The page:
As the new 10-year collective bargaining agreement starts to play out, there may be no more notable difference in the business of the NFL than the timing and ease of rookie contract negotiations. The new CBA has, for at least a decade, radically simplified and shortened the negotiation of these deals.
We knew that incoming players were going to be sacrificed in the recent CBA negotiations. They had no champion; both owners and veteran players believed they made too much. It was clear that the NFL Players Association was going to reduce compensation to these players, especially top picks, to forge gains elsewhere if it could.
Now, players at the top of the draft make less than half what their 2010 predecessors did. Indeed, Andrew Luck and Robert Griffin III will combine for less in total contract value ($45 million) than 2010 top pick Sam Bradford earned in guaranteed money ($48 million).
The rookie pay makeover did not stop there. All drafted players must now sign four-year contracts, eliminating the entire category of the fourth-year restricted free agent. Further, there are no renegotiations of rookie contracts until after a player's third year, removing any holdout possibilities for a high-performing young player before his fourth year. The new rookie pay system is written as though the owners were given a blank slate to achieve what they wanted.
Several teams -- including the Ravens, Giants, Packers, Panthers -- have already signed their entire draft classes. This is in stark contrast to the previous CBA in which some teams would not even begin negotiations until late July, and many first-round picks signed the day before training camp.
In the past, teams were allotted a rookie cap with no specific guidelines on each pick. The new system specifies percentages of the rookie cap for each draft choice, giving every negotiation an easy marker. Thus, the negotiations have essentially become "maxing out the slot," where the two sides take the allotment number, back out the minimum salary and figure out the maximum signing bonus, prorated over four years.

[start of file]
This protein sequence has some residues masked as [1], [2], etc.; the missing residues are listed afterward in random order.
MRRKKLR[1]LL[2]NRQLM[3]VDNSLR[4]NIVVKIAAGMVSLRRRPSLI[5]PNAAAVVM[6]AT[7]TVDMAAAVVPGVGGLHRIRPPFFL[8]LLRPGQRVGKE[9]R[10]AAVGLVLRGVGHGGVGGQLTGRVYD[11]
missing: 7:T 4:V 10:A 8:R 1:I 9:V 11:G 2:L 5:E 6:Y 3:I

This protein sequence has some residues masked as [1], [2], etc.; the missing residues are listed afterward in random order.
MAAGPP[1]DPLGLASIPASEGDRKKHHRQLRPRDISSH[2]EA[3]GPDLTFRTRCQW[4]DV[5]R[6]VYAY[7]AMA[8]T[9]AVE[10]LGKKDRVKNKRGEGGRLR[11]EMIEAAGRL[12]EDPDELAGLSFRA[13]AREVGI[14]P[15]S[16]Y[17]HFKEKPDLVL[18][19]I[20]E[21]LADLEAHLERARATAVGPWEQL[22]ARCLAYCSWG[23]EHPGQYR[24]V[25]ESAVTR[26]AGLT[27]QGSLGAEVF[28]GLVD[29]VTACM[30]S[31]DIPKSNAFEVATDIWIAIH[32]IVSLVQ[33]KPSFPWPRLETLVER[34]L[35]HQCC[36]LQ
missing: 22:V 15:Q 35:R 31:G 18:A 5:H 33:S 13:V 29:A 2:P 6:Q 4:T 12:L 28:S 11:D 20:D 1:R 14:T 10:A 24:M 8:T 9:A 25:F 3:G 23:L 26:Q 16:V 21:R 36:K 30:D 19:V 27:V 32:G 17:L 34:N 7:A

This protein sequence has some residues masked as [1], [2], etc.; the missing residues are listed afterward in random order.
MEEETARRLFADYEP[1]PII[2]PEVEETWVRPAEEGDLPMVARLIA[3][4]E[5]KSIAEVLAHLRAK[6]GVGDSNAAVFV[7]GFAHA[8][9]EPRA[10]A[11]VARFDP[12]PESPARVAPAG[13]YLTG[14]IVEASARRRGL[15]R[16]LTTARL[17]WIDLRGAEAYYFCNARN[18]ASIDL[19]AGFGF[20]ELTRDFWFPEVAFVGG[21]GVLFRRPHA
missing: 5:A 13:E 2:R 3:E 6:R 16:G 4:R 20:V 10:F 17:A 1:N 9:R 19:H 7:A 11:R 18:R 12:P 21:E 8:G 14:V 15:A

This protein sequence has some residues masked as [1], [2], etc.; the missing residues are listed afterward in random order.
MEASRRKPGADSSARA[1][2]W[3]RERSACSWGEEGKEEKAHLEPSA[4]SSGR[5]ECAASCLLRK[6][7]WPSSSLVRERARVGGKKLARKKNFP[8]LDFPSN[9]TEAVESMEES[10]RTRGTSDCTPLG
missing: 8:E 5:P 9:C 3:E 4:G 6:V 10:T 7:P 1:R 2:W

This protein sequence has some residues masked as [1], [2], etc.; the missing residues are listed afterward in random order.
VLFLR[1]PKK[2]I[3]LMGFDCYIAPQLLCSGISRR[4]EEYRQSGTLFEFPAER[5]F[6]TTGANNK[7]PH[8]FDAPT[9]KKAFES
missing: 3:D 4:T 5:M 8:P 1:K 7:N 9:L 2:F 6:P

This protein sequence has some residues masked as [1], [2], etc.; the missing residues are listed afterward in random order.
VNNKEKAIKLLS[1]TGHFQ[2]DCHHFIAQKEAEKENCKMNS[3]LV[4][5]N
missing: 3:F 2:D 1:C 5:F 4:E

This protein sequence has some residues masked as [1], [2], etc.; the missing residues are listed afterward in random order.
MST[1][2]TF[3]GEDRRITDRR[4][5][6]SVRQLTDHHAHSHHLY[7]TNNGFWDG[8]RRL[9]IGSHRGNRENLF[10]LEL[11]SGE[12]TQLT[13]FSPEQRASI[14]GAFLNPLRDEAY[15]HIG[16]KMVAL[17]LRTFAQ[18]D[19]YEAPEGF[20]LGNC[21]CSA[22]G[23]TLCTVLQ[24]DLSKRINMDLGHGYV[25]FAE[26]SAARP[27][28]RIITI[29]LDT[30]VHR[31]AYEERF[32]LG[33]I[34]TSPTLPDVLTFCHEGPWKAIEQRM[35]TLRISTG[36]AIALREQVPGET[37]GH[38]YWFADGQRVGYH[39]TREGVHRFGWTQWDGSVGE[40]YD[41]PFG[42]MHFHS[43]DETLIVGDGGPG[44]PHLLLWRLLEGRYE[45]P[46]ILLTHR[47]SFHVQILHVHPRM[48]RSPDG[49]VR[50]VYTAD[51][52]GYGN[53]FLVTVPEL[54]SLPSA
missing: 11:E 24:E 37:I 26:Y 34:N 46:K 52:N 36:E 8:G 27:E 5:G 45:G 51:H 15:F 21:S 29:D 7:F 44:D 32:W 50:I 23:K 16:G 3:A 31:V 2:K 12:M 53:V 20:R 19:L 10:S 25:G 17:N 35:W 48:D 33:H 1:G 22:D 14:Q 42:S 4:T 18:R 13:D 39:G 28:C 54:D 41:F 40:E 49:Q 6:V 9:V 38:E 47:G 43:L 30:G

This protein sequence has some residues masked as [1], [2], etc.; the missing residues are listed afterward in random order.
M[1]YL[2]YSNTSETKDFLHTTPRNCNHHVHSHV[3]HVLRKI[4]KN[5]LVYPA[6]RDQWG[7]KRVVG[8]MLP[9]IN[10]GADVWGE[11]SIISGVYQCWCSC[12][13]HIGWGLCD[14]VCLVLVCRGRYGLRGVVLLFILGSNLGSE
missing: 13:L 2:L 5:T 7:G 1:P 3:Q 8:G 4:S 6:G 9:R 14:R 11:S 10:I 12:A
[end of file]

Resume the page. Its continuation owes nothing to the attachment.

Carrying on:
This year's rookie contracts are looking very much like last year's. In fact, the initial first-round draft pick to sign, Bruce Irvin, received the same bonus as the corresponding pick last year. The increase of $15,000 in the minimum salary for the first year -- from $375,000 to $390,000 -- accounts for the small increase in the rookie cap number.
Also, in the prior CBA, first-round contracts contained clauses such as option bonuses, escalators, buybacks, voidable years, salary advances and vanishing guarantees. Thankfully for negotiators on both sides, those days are gone.
In the past, when -- as both an agent and team official -- I negotiated an early rookie contract, I wondered if it would "hold up" in the slot. Now there is little guesswork.
New negotiation area: fourth-year guarantee
The one interesting area of negotiation in first-round contracts has become whether the four years are fully guaranteed or not. In 2011, many teams privately cursed the Buccaneers when they rewarded the first pick in the round to sign, the 20th pick Adrian Clayborn, with a fully guaranteed deal. Despite that precedent, teams drafting immediately before the Bucs -- the Patriots, Chargers and Giants -- were able to avoid a full fourth-year guarantee.
This year, the Chargers and Bears bucked the Buccaneers' precedent from 2011, guaranteeing a little more than half of the fourth year with the remainder in a non-guaranteed March roster bonus in the signings of Melvin Ingram and Shea McClellin, the 18th and 19th picks respectively. Interestingly, the Bears' guarantee of fourth-year compensation is less than that of the Giants for the same pick last year, although the Giants had the Bucs' full guarantee right behind them.